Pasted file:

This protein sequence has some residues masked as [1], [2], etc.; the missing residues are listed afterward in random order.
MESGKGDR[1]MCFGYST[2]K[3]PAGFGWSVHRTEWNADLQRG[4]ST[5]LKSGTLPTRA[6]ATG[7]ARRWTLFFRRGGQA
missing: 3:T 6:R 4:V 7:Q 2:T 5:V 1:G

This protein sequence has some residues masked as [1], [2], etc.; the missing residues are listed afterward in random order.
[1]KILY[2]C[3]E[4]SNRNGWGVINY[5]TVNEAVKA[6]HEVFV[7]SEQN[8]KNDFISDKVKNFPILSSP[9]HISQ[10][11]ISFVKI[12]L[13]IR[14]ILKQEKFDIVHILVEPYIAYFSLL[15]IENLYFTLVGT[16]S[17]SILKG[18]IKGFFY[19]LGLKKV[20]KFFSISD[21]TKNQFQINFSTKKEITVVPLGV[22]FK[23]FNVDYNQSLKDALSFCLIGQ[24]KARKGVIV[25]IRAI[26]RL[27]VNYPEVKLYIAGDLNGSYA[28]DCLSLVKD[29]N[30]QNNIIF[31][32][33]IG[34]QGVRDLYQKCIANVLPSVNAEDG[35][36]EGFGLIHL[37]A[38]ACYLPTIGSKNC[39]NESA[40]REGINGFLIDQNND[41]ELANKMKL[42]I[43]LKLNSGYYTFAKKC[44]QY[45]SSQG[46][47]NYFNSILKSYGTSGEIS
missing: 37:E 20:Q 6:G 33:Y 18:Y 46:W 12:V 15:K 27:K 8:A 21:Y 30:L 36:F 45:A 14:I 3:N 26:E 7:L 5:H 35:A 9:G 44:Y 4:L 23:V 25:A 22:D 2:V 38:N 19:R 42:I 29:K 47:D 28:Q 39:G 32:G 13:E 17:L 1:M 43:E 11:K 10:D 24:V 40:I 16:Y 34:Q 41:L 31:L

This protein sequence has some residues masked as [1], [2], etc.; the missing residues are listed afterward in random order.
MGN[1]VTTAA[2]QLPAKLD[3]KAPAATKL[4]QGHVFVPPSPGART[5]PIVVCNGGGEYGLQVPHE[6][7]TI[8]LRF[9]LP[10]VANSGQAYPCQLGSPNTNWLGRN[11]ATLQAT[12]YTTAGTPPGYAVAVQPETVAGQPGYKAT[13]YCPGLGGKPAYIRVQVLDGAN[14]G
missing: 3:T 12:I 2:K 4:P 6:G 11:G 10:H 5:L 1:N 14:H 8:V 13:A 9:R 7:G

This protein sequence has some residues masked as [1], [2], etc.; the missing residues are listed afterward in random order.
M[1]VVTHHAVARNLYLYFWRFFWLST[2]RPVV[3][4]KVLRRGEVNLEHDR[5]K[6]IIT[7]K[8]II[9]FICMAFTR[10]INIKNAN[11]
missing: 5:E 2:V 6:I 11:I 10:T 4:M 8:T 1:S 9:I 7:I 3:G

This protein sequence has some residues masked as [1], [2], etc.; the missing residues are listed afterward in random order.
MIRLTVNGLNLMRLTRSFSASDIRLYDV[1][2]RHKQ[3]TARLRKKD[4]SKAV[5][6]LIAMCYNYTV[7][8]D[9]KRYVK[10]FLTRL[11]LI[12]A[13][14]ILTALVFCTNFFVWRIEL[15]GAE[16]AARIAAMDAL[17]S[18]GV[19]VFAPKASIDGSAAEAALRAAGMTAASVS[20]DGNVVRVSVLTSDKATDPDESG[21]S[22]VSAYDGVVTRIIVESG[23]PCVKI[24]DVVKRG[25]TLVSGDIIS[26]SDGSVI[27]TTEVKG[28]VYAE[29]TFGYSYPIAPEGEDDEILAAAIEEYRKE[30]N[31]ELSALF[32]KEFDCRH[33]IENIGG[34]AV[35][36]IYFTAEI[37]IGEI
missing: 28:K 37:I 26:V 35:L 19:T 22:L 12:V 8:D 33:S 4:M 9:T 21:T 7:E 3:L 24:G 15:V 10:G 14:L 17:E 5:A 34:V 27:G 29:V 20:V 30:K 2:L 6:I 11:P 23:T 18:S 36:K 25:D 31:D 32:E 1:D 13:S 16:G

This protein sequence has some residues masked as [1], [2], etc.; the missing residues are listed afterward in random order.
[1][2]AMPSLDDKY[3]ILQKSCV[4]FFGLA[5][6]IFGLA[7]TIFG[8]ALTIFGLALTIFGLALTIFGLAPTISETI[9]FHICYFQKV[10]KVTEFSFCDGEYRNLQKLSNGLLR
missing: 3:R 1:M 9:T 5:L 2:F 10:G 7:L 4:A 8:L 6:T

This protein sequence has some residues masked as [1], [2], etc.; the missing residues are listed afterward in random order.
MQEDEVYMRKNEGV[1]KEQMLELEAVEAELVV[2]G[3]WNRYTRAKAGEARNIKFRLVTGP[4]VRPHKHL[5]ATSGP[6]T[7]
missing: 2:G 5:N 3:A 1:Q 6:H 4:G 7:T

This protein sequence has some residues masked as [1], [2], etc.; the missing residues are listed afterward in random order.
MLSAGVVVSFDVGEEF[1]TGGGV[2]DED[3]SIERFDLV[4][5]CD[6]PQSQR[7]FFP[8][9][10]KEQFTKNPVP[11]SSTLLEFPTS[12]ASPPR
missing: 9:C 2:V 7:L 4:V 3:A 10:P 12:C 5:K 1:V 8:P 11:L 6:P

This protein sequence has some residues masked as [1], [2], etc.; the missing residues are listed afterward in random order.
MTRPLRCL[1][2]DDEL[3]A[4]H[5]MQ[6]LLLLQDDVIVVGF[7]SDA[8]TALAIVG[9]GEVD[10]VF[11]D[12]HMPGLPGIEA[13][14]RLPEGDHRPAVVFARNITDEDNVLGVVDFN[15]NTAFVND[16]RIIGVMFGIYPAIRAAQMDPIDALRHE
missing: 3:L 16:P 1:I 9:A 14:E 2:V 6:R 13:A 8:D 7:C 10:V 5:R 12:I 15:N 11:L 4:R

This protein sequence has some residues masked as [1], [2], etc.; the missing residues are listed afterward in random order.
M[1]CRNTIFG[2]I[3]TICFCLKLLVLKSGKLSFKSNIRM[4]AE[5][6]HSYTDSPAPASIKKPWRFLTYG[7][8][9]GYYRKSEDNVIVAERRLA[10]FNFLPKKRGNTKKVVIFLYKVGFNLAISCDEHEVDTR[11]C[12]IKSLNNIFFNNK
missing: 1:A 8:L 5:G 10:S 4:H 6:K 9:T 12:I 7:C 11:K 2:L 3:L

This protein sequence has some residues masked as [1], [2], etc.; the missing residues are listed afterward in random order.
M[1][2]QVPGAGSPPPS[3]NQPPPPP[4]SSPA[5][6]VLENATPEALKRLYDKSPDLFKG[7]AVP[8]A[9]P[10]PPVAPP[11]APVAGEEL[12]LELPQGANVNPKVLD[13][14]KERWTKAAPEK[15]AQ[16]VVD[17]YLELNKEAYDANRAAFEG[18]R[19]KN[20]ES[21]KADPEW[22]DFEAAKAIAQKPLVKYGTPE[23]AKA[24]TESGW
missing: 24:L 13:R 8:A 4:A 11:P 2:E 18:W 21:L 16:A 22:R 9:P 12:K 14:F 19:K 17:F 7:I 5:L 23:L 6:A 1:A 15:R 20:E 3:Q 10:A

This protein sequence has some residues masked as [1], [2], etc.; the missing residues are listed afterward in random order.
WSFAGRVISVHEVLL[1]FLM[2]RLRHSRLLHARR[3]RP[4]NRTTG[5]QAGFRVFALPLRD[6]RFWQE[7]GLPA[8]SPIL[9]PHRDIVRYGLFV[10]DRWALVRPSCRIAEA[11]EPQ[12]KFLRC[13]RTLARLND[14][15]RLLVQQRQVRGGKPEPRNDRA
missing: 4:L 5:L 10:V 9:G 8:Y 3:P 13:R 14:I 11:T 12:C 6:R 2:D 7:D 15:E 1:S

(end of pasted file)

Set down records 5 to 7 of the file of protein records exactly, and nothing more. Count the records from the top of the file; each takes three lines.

This protein sequence has some residues masked as [1], [2], etc.; the missing residues are listed afterward in random order.
MIRLTVNGLNLMRLTRSFSASDIRLYDV[1][2]RHKQ[3]TARLRKKD[4]SKAV[5][6]LIAMCYNYTV[7][8]D[9]KRYVK[10]FLTRL[11]LI[12]A[13][14]ILTALVFCTNFFVWRIEL[15]GAE[16]AARIAAMDAL[17]S[18]GV[19]VFAPKASIDGSAAEAALRAAGMTAASVS[20]DGNVVRVSVLTSDKATDPDESG[21]S[22]VSAYDGVVTRIIVESG[23]PCVKI[24]DVVKRG[25]TLVSGDIIS[26]SDGSVI[27]TTEVKG[28]VYAE[29]TFGYSYPIAPEGEDDEILAAAIEEYRKE[30]N[31]ELSALF[32]KEFDCRH[33]IENIGG[34]AV[35][36]IYFTAEI[37]IGEI
missing: 28:K 37:I 26:V 35:L 19:T 22:L 12:V 8:D 33:S 4:M 9:T 21:T 7:E 3:L 24:G 15:V 10:G 14:L 17:E 5:A 34:V 27:G 29:V 20:V 30:K 2:L 6:I 11:P 23:T 18:S 36:K 25:D 31:D 32:E 1:D 13:S 16:G

This protein sequence has some residues masked as [1], [2], etc.; the missing residues are listed afterward in random order.
[1][2]AMPSLDDKY[3]ILQKSCV[4]FFGLA[5][6]IFGLA[7]TIFG[8]ALTIFGLALTIFGLALTIFGLAPTISETI[9]FHICYFQKV[10]KVTEFSFCDGEYRNLQKLSNGLLR
missing: 3:R 1:M 9:T 5:L 2:F 10:G 7:L 4:A 8:L 6:T

This protein sequence has some residues masked as [1], [2], etc.; the missing residues are listed afterward in random order.
MQEDEVYMRKNEGV[1]KEQMLELEAVEAELVV[2]G[3]WNRYTRAKAGEARNIKFRLVTGP[4]VRPHKHL[5]ATSGP[6]T[7]
missing: 2:G 5:N 3:A 1:Q 6:H 4:G 7:T